One particular aspect of Gryff's skills not often mentioned was his remarkable ability as the chairman of any meeting large or small. He had a intuitive skill of sensing when to be tough and to push decision through and when to allow delegates or committee members to let off steam. On the Assembly Committee we would regularly allocate the most difficult debate to him to chair. He invariably got through to the end unscathed and maintained the delegates' good humour. After one particularly long and tortuous session he came back to the Assembly Committee's room and flopped into chair, demanding "an octuple Scotch"!
He continued on Birkenhead County Borough Council and, following local government reorganisation in 1974, on the successor Wirral Borough Council and, later, on the Merseyide Metropolitan County Council, as Leader of the Liberal Group until 1981. Three years earlier, in May 1978 he was appointed as a Liberal Life Peer, as Baron Evans of Claughton. He also played a key role at party headquarters during the 1979 and 1983 general elections. His three parliamentary election contests in Birkenhead, twice, and Wallasey were sadly unsuccessful.
Gryff played significant roles in two other controversial internal party struggles. First, was the leadership's attempts to make the Young Liberals "respectable". It was the era of radical youth politics and the Young Liberal officers became known as the party's "Red Guard". Jeremy Thorpe and a number of other key officers objected to their tactics and in 1970 Thorpe set up a commission, under the chairmanship of the party's president-elect, Stephen Terrell QC, to look at the status of the Young Liberal within the party. Gryff was appointed as a member of the commission which eventually produced some fairly anodyne proposals. Even so it made a number of criticisms of the Young Liberal tactics and Gryff wrote what he called "a note of warning" arguing that whereas the Young Liberals' public attacks on the party leadership could not be condoned, "the open contempt for the views of the mass of the party by some MPs, particularly the Chief Whip of the time, inevitably contributed to the stridency of the YLs who realized the only way to be heard was to shout loudly and rudely."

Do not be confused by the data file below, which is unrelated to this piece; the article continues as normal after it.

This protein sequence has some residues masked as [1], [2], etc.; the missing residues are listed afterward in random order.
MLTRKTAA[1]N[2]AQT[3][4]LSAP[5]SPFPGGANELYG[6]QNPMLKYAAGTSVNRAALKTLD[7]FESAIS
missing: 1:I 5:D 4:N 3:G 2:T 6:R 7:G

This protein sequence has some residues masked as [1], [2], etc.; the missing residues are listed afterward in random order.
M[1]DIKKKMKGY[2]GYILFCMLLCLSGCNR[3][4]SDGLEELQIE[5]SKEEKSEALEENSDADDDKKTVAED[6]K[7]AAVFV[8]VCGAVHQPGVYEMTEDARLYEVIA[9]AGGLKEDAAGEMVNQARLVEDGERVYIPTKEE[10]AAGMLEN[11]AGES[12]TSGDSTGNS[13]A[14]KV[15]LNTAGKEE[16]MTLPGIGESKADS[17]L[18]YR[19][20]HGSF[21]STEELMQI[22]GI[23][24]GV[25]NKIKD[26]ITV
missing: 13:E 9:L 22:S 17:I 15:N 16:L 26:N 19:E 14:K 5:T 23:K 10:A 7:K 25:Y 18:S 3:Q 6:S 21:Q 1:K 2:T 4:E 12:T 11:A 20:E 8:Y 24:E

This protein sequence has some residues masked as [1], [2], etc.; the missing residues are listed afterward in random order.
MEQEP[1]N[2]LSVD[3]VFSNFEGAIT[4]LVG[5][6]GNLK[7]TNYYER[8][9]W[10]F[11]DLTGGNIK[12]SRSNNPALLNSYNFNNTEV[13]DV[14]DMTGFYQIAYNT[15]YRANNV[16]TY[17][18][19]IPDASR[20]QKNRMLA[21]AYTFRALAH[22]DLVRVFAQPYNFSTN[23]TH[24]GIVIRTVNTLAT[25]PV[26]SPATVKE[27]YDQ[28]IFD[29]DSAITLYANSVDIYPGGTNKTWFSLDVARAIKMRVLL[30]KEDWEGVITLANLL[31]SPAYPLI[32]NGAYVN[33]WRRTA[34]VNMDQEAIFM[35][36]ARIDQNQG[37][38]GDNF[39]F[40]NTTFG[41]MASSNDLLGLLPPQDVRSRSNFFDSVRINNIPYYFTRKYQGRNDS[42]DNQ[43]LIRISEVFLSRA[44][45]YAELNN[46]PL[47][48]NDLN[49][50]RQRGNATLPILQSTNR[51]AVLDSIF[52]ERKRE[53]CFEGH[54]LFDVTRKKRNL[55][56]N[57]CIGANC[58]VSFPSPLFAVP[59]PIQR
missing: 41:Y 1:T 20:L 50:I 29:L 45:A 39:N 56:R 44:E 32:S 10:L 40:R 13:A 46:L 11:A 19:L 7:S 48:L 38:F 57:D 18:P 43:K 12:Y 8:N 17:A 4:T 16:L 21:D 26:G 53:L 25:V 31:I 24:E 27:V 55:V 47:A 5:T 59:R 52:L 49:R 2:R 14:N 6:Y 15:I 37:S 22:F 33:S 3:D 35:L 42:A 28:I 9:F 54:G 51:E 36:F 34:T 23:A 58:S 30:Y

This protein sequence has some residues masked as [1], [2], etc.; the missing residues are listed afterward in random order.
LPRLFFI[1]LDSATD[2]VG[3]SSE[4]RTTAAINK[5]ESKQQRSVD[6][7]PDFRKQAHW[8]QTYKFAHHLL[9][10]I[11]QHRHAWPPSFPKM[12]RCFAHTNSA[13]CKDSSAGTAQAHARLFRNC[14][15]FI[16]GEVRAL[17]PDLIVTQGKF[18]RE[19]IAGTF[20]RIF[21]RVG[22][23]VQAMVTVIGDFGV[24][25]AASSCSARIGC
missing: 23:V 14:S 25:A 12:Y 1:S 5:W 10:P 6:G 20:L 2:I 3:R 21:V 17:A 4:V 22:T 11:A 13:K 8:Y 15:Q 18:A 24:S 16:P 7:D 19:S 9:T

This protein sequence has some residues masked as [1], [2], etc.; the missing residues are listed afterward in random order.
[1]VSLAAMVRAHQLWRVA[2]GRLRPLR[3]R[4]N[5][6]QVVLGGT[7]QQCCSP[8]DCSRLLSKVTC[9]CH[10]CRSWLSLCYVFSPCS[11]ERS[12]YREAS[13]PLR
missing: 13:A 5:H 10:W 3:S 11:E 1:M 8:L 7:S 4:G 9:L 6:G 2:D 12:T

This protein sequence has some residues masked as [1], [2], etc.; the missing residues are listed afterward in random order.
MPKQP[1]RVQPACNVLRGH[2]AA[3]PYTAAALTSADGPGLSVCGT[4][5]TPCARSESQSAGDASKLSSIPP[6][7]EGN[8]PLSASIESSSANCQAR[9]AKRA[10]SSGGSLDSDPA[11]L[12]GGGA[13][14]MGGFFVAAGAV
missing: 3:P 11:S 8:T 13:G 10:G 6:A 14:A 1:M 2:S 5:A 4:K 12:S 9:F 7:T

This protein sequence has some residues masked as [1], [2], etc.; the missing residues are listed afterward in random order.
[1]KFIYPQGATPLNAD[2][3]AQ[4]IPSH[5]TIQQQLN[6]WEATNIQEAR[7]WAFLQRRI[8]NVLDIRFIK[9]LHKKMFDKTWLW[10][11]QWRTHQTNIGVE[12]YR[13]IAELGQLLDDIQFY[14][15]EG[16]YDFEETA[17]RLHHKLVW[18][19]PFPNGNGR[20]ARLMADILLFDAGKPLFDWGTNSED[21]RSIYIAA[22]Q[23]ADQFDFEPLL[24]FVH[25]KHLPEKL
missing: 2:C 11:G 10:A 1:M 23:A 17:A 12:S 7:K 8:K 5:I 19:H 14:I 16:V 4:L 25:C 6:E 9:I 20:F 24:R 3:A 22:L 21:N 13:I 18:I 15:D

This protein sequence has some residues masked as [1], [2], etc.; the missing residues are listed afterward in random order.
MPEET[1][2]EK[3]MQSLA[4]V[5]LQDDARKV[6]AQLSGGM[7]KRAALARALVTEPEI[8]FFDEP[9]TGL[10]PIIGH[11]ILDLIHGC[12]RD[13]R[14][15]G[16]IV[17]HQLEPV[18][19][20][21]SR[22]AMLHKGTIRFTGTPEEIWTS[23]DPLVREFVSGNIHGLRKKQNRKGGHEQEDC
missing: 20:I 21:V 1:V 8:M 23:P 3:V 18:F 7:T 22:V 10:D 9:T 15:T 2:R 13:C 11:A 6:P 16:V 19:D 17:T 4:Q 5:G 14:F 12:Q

The other key role Gryff played was during the Lib-Lab pact of 1977-78. It was a fraught period of some fifteen months with inevitable - and legitimate - tensions between the parliamentary leadership and the party members. A special assembly was called in January 1978 at which the arguments for and against continuing the pact were debated and an acceptable compromise agreed. Gryff chaired the whole day and coped brilliantly with the difficult procedural proposals and counter-proposals. Whatever his personal views on individuals and issues, he acted with great loyalty to the party throughout many difficult years. I doubt that he had a single enemy within the Liberal Party.
Gryff's personal stature and the respect for his abilities led to a number of civic and voluntary sector appointments. He was held in great respect within the wider community as well as in the political sphere.
Gryff Evans, 9 February 1928 - 22 March 1992